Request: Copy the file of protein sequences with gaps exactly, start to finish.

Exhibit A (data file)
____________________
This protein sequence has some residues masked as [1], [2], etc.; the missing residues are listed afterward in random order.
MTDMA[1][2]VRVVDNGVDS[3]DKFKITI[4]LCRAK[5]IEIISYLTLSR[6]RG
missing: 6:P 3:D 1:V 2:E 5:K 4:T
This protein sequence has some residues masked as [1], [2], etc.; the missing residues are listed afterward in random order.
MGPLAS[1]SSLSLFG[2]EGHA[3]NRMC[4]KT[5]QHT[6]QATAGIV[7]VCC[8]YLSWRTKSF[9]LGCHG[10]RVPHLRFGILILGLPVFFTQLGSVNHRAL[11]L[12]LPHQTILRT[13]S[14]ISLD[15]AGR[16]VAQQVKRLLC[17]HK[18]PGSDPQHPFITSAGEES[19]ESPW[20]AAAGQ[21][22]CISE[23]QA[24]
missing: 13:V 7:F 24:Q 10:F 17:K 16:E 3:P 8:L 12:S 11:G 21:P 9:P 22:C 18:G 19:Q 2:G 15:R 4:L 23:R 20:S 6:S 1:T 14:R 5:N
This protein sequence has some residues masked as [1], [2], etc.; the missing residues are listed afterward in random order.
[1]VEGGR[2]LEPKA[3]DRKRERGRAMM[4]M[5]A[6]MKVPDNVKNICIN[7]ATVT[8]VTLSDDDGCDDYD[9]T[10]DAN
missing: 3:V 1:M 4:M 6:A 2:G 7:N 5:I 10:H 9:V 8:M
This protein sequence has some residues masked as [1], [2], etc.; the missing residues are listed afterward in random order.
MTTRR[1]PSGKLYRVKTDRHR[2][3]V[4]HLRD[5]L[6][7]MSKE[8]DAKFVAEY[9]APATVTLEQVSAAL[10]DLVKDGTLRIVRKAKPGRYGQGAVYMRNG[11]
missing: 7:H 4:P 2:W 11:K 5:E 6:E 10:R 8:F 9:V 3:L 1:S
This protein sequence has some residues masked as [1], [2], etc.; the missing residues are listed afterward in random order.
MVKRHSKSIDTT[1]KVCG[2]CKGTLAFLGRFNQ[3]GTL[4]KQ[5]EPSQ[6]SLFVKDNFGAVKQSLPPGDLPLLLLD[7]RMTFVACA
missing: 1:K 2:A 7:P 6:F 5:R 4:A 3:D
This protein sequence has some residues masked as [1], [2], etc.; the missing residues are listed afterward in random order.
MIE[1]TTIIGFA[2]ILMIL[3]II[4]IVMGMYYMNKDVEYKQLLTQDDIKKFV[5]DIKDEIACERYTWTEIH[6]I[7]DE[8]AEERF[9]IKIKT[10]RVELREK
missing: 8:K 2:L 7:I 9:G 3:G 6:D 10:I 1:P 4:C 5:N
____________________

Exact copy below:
This protein sequence has some residues masked as [1], [2], etc.; the missing residues are listed afterward in random order.
MTDMA[1][2]VRVVDNGVDS[3]DKFKITI[4]LCRAK[5]IEIISYLTLSR[6]RG
missing: 6:P 3:D 1:V 2:E 5:K 4:T
This protein sequence has some residues masked as [1], [2], etc.; the missing residues are listed afterward in random order.
MGPLAS[1]SSLSLFG[2]EGHA[3]NRMC[4]KT[5]QHT[6]QATAGIV[7]VCC[8]YLSWRTKSF[9]LGCHG[10]RVPHLRFGILILGLPVFFTQLGSVNHRAL[11]L[12]LPHQTILRT[13]S[14]ISLD[15]AGR[16]VAQQVKRLLC[17]HK[18]PGSDPQHPFITSAGEES[19]ESPW[20]AAAGQ[21][22]CISE[23]QA[24]
missing: 13:V 7:F 24:Q 10:F 17:K 16:E 3:P 8:L 12:S 11:G 21:P 9:P 22:C 18:G 19:Q 2:G 15:R 4:L 23:R 20:S 6:S 1:T 14:R 5:N
This protein sequence has some residues masked as [1], [2], etc.; the missing residues are listed afterward in random order.
[1]VEGGR[2]LEPKA[3]DRKRERGRAMM[4]M[5]A[6]MKVPDNVKNICIN[7]ATVT[8]VTLSDDDGCDDYD[9]T[10]DAN
missing: 3:V 1:M 4:M 6:A 2:G 7:N 5:I 10:H 9:V 8:M
This protein sequence has some residues masked as [1], [2], etc.; the missing residues are listed afterward in random order.
MTTRR[1]PSGKLYRVKTDRHR[2][3]V[4]HLRD[5]L[6][7]MSKE[8]DAKFVAEY[9]APATVTLEQVSAAL[10]DLVKDGTLRIVRKAKPGRYGQGAVYMRNG[11]
missing: 7:H 4:P 2:W 11:K 5:E 6:E 10:R 8:F 9:V 3:L 1:S
This protein sequence has some residues masked as [1], [2], etc.; the missing residues are listed afterward in random order.
MVKRHSKSIDTT[1]KVCG[2]CKGTLAFLGRFNQ[3]GTL[4]KQ[5]EPSQ[6]SLFVKDNFGAVKQSLPPGDLPLLLLD[7]RMTFVACA
missing: 1:K 2:A 7:P 6:F 5:R 4:A 3:D
This protein sequence has some residues masked as [1], [2], etc.; the missing residues are listed afterward in random order.
MIE[1]TTIIGFA[2]ILMIL[3]II[4]IVMGMYYMNKDVEYKQLLTQDDIKKFV[5]DIKDEIACERYTWTEIH[6]I[7]DE[8]AEERF[9]IKIKT[10]RVELREK
missing: 8:K 2:L 7:I 9:G 3:G 6:D 10:I 1:P 4:C 5:N